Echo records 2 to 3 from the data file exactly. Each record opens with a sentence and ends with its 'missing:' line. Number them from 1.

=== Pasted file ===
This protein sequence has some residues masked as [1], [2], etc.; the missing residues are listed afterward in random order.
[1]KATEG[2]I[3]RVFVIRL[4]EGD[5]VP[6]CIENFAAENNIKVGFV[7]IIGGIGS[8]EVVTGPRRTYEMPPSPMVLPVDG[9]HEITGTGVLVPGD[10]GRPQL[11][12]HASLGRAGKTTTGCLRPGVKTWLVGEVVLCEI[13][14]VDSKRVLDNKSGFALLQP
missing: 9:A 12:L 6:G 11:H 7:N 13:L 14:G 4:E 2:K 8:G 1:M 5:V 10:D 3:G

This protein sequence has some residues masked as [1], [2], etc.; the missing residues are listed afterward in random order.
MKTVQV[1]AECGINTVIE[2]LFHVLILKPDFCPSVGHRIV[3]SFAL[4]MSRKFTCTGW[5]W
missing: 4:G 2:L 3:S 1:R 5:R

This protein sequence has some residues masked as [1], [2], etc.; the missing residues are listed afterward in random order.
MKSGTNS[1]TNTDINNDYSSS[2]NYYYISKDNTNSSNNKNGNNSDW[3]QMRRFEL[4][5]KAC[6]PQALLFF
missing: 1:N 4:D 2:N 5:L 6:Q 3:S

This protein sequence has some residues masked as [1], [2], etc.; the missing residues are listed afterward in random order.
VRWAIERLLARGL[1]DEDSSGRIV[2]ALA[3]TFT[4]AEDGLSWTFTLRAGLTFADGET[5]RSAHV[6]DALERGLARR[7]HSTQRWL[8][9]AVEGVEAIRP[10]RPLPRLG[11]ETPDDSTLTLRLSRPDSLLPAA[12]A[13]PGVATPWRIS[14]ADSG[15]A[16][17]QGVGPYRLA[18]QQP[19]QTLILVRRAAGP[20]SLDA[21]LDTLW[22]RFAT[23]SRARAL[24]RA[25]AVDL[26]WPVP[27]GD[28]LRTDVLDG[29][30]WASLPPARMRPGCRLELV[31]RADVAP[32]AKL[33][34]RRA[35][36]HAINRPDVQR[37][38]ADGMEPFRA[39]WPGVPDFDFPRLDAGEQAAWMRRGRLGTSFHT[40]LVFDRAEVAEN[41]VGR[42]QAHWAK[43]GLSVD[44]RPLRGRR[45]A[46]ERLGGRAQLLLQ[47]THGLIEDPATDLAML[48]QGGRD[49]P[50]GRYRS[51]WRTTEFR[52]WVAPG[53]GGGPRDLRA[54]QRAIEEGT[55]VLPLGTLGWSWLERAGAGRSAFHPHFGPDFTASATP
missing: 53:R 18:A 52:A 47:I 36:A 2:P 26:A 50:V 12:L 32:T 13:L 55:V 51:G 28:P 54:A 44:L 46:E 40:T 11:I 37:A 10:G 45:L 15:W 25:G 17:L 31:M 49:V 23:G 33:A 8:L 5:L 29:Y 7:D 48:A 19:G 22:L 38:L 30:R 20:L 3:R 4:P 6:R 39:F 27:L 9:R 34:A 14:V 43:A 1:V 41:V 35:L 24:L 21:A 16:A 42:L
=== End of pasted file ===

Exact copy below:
This protein sequence has some residues masked as [1], [2], etc.; the missing residues are listed afterward in random order.
MKTVQV[1]AECGINTVIE[2]LFHVLILKPDFCPSVGHRIV[3]SFAL[4]MSRKFTCTGW[5]W
missing: 4:G 2:L 3:S 1:R 5:R

This protein sequence has some residues masked as [1], [2], etc.; the missing residues are listed afterward in random order.
MKSGTNS[1]TNTDINNDYSSS[2]NYYYISKDNTNSSNNKNGNNSDW[3]QMRRFEL[4][5]KAC[6]PQALLFF
missing: 1:N 4:D 2:N 5:L 6:Q 3:S